Another key feature is that SSB interest rates are linked to SGS yields. The initial interest rate of an SSB is based on the average SGS yield from the month before applications for that particular SSB issue. The average compounded returns of an SSB are meant to match the effective yield of a corresponding SGS held over the same period of time.
The key exceptions to this matching principle are:
- Differences due to small rounding variations of up to +/- 0.03% that may arise when computing average returns
- If the SGS yield does not allow interest rates to step up, the SSB is designed to prioritise the “step-up” feature over its correspondence with the SGS yields for a given year. In no occasion will the interest rate remain stagnant or “step-down”.
Let’s just look at a simple illustration of February 2022’s issue:
For example, if you were to apply for an SSB with an original principal of $1,000 in February 2022, you may get a return of $5.20 (0.52%) in your first year. In the second year, you may get a higher interest of $12.50, which is 1.25% of your original principal. Taken together, your average compound interest rate is 0.88% over the period of the first two years.
This “step-up” principle continues until the 10th year, which is the typical period of maturity for SSBs. Typically, the interests paid out in the later years are the highest. The effective return you get over the period of 10 years may be averaged to 1.64% per year, for example.
Illustration: How Much Returns Can You Get from Singapore Savings Bonds (SSB)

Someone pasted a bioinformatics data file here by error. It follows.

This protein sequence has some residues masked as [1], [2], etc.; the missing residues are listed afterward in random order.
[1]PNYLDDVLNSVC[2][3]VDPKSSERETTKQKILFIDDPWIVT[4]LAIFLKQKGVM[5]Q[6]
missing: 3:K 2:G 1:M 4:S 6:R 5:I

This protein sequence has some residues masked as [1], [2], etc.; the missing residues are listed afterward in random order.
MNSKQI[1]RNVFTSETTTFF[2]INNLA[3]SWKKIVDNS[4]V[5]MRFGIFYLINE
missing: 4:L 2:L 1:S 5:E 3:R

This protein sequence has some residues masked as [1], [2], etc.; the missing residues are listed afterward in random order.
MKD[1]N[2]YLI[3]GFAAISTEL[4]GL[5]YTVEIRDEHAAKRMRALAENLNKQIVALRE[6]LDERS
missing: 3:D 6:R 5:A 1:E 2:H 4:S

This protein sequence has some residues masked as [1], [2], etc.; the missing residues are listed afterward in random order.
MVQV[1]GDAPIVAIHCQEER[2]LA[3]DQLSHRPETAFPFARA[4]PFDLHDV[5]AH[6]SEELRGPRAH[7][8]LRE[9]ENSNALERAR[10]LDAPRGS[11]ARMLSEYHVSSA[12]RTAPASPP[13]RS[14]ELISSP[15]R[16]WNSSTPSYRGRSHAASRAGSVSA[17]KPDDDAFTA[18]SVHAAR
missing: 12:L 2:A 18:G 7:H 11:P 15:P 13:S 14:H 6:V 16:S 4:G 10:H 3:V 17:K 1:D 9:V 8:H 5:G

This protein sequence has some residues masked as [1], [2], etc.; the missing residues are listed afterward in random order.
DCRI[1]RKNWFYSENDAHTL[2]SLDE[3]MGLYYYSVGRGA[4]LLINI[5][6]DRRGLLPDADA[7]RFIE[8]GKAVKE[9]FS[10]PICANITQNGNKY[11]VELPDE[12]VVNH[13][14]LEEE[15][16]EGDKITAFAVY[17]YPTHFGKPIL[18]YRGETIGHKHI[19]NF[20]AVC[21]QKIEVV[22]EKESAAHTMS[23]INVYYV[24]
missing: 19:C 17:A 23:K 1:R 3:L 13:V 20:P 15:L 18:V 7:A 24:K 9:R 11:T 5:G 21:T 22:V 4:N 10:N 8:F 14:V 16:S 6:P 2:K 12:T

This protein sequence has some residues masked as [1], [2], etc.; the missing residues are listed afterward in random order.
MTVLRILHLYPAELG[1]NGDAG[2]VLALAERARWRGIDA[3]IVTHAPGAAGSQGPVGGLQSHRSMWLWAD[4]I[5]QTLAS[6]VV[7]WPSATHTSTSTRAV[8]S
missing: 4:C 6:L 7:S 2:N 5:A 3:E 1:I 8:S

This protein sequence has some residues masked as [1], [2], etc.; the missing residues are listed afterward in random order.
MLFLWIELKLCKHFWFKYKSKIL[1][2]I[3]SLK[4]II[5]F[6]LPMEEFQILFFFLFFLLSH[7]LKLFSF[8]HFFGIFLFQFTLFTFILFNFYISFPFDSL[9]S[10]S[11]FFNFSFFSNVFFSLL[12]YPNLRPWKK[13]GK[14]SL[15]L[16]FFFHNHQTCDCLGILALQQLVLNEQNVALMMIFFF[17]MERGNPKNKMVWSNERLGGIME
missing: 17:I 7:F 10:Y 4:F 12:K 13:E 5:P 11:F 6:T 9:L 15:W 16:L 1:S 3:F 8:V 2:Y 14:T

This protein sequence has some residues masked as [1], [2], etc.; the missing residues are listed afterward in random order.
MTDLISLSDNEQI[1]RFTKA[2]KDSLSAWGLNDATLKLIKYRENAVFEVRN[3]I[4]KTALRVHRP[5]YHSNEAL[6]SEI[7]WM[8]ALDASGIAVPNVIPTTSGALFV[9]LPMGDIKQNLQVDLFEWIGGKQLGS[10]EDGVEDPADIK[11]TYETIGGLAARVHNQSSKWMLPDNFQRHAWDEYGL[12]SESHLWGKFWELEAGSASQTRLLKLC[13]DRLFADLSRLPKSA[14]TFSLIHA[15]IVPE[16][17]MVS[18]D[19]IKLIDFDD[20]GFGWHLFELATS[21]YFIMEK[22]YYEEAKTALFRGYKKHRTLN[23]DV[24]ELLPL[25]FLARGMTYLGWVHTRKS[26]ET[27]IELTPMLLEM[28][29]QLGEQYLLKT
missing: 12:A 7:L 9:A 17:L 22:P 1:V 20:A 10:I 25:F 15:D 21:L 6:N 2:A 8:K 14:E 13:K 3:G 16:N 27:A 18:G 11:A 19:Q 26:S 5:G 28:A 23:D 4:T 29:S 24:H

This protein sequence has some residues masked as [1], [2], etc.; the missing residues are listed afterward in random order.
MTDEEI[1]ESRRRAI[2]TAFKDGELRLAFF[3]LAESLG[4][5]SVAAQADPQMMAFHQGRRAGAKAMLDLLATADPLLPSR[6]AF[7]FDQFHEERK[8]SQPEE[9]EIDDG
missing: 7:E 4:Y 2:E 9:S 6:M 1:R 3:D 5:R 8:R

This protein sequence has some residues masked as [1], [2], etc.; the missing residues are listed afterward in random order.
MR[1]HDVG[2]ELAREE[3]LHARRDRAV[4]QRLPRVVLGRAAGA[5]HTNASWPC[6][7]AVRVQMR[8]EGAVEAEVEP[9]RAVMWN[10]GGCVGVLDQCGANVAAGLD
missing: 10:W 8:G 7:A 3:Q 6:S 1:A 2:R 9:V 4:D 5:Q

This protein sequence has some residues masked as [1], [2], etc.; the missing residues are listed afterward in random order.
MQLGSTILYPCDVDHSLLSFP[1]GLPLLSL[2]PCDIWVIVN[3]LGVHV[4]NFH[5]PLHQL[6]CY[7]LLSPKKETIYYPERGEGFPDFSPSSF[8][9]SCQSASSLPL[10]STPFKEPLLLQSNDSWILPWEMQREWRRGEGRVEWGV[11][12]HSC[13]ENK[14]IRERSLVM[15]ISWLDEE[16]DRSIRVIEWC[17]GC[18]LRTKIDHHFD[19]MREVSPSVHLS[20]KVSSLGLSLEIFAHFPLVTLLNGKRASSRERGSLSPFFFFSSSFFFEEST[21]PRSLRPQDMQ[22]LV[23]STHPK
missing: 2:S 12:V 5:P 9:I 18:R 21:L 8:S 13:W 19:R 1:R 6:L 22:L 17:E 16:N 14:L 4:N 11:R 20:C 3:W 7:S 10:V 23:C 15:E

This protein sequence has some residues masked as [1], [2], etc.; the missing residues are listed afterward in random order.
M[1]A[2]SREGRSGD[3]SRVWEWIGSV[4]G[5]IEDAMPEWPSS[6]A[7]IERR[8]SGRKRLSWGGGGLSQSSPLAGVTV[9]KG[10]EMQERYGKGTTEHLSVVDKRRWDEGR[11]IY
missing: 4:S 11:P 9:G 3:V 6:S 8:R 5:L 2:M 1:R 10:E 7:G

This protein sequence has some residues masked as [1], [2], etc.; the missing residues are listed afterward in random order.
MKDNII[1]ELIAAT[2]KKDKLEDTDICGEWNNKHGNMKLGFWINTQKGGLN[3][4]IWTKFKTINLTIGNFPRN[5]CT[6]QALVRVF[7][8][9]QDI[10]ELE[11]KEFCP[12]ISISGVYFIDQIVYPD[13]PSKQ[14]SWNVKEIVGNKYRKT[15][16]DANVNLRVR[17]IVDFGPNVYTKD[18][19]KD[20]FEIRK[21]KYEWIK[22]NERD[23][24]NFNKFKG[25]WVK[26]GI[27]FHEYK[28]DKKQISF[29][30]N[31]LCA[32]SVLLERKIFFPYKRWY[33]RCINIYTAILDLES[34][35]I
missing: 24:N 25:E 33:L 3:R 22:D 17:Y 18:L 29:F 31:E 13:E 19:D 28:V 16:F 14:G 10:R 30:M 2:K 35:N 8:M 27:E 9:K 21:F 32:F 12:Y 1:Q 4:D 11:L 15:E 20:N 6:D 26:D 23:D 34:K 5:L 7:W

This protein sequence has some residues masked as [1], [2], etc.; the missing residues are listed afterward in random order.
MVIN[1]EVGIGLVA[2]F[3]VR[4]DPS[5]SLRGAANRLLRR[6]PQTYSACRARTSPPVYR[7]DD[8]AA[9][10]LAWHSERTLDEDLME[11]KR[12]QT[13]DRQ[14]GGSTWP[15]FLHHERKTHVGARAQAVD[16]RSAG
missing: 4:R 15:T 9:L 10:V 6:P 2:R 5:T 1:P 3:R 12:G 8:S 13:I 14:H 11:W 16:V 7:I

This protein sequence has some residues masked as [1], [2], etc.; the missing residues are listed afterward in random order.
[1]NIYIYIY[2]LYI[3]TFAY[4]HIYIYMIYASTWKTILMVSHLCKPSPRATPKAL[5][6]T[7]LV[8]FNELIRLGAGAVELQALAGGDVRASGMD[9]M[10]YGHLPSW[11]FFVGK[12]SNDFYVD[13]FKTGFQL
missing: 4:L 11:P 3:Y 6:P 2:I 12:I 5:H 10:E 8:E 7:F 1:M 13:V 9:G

The easiest way to calculate your projected returns from investing in an SSB is to use the MAS calculator.
Suppose you invested $20,000 into the SSB for February 2022 and held the bond for all 10 years up to maturity, you would earn an effective return rate of 1.64% as promised. The estimated returns amount to $3,325 at the end of 10 years.
Alternatively, if you decide to redeem your bond ahead of time in five years, your effective return rate would be 1.34%, amounting to $1,343.43 in earnings.
As you can see, it is typically more beneficial to hold your SSBs for as long as possible, ideally all the way till maturity to reap the highest returns.
What’s the Interest Rate of This Month’s Singapore Savings Bond (SSB)?
For the issue in the month of February 2022, the average return per year is 1.64%, if held over 10 years.
|Year from issue date||1||2||3||4||5||6||7||8||9||10|
|Average return per year %||0.52||0.88||1.09||1.23||1.34||1.43||1.49||1.54||1.59||1.64|